University of Tokyo - Department of Architecture


Exploring the history that has been accumulated so far
and construct a way to live and utilize it from now on
Research Theme

 The research focus of UNNO laboratory is the history of wood architecture technology in East Asia centered on Japan. Relevant academic exploration also involves the interpretation of architectural design concepts, social backgrounds, construction systems and rituals. Meanwhile, we also attempt to explain how the architecture is preserved to the present, namely the maintenance history, and pay attention to the framework related to the preservation and inheritance of cultural heritage. As for the time period, our focus is from primitive time to late middle ages, but early modern times are also within our concern as long as the objects are made of wood, and the origin of the object won’t matter.
 Architectural history, which straddles both architecture and history, has essential connections with various adjacent fields such as literature history, archeology, art history, historical geography, and folklore. It can be seen as a comprehensive academic field. Therefore, we also do a lot of collaborative work and research with multidisciplinary realms. Students’ research themes are not limited to the laboratory themes. They are free to choose and explore according to their own academic concerns.

Research Activity

 Research activities of the laboratory include the Graduate School Seminar, the Historical Materials Reading Group, the China / Ancient Architecture Research Group, and the Monthly Seminar held jointly with Kato Lab. All of these activities are monthly held throughout the whole academic year, which means there is a seminar every week.
 The Historical Materials Reading Group is a study group that deciphers architectural information, architectural ideas, craftsmanship organizations, carpentry techniques, urban forms through like ancient literature, carpentry technical books, old drawings, and Meishozue. Recently, we are examining the Nakaike Document, which are documents and drawings materials of an artisan family who kept to the position of Kyoto carpenter’s head in the Shogunate throughout the Edo period. In the winter, there’s an annual international research meeting at the Kyoto Institute of Library and Archives in collaboration with the Historiographical Institute of the University of Tokyo to report on the progress and results of our research.
 At the China / Ancient Architecture Research Group, international students translate Chinese research materials into Japanese, while Japanese students read and interpret repair reports on Japanese ancient architecture. By comparing materials of both countries, we attempt to create an international history structure of East Asian architecture.

Investigation Activity

 In order to enjoy field-based research during our year-round research activities, we intersperse field surveys and seminar trips as needed.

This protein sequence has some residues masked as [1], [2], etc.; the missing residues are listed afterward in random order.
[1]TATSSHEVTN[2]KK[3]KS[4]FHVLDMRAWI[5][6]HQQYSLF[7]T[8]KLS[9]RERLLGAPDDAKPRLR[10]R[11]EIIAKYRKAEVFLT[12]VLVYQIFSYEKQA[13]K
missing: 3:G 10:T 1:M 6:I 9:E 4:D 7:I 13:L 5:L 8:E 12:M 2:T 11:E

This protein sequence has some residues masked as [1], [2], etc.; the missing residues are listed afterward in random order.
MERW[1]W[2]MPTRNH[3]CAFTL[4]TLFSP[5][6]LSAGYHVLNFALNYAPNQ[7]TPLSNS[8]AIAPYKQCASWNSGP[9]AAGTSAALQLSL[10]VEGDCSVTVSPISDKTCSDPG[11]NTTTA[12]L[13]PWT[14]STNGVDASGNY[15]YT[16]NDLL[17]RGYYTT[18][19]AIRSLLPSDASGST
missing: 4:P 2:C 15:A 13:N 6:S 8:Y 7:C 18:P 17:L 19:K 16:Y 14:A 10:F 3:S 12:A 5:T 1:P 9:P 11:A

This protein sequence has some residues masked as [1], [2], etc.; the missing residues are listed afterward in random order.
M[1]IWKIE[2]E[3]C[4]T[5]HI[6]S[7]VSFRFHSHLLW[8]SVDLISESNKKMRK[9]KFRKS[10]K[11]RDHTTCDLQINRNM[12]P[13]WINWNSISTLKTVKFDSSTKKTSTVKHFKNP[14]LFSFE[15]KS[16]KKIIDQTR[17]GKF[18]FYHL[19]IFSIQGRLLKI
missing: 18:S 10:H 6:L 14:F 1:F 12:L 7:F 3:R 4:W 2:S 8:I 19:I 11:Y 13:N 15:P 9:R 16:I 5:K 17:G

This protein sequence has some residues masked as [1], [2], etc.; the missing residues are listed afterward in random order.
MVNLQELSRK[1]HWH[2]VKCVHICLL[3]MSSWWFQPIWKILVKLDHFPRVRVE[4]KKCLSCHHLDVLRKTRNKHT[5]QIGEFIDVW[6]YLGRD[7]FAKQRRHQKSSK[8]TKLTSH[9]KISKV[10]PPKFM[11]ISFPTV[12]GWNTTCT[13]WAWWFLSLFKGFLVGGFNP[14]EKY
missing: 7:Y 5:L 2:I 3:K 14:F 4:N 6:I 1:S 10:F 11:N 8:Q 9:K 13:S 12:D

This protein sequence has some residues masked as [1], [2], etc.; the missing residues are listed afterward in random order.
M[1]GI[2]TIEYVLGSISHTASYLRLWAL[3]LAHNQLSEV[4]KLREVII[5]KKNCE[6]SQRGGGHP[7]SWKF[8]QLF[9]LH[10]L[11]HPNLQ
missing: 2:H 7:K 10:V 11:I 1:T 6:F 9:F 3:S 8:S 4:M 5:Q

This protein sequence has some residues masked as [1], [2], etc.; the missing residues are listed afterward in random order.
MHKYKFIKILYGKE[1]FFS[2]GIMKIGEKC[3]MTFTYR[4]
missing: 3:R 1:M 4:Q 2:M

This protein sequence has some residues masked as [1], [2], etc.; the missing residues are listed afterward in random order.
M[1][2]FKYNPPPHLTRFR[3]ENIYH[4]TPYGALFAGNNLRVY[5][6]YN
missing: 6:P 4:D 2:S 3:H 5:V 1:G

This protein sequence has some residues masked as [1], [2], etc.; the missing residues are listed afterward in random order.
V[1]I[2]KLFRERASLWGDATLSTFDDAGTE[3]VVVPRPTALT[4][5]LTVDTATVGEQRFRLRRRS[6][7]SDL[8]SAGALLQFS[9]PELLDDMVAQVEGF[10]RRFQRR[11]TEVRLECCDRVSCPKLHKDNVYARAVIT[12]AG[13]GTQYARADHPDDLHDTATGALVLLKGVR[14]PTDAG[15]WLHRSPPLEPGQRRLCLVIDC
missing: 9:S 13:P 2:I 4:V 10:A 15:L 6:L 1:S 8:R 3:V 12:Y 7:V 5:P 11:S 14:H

The purpose of the field survey is to preserve and utilize cultural properties and to acquire investigation methods and documentation skills. Basically, we focus on historical buildings such as streetscapes and stand-alone buildings in Japan, conducting actual measurement of current conditions, literature research, value evaluation, and report writing etc., and sometimes we also discuss how to utilize them.
 Focusing on one or two cities, the seminar trip is to visit historical buildings, townscapes, repair sites, ruins, etc. there in September or October every year.
 In addition, overseas surveys are conducted irregularly, such as the survey of buildings in Shanxi Province, China, and the survey of buildings in Seoul and Anseong City, South Korea. For widening knowledge, students will have the opportunity to participate too.

Japanese Architectural History and Modern Society

 Talking about specialized occupations related to cultural properties and ancient architecture, there are a variety of possible career paths for graduates. To give an example that is easy to imagine, many of those who contribute to the preservation and utilization of cultural property buildings as cultural property protection officers at the Agency for Cultural Affairs and local governments are experts in the history of Japanese architecture. In addition, for the repair of cultural properties, we can serve as repair technicians who organize repair sites at the Japanese Association for Conservation of Architectural Monuments and the boards of education of Kyoto, Nara, Shiga and other cities. We can also serve as curators and faculty members at universities, museums, and research institutes such as the National Institutes for Cultural Heritage, for the purpose of research on cultural properties.
 Moreover, we may be involved in cooperation for the conservation of cultural heritage overseas in international organizations such as JICA, using methods and principles of Japanese cultural heritage repair.
 Furthermore, there are many architects and consultants who use the knowledge they have gained to design Japanese-style architecture.


For more detail: UNNO Lab.
Principal Investigator: Satoshi Unno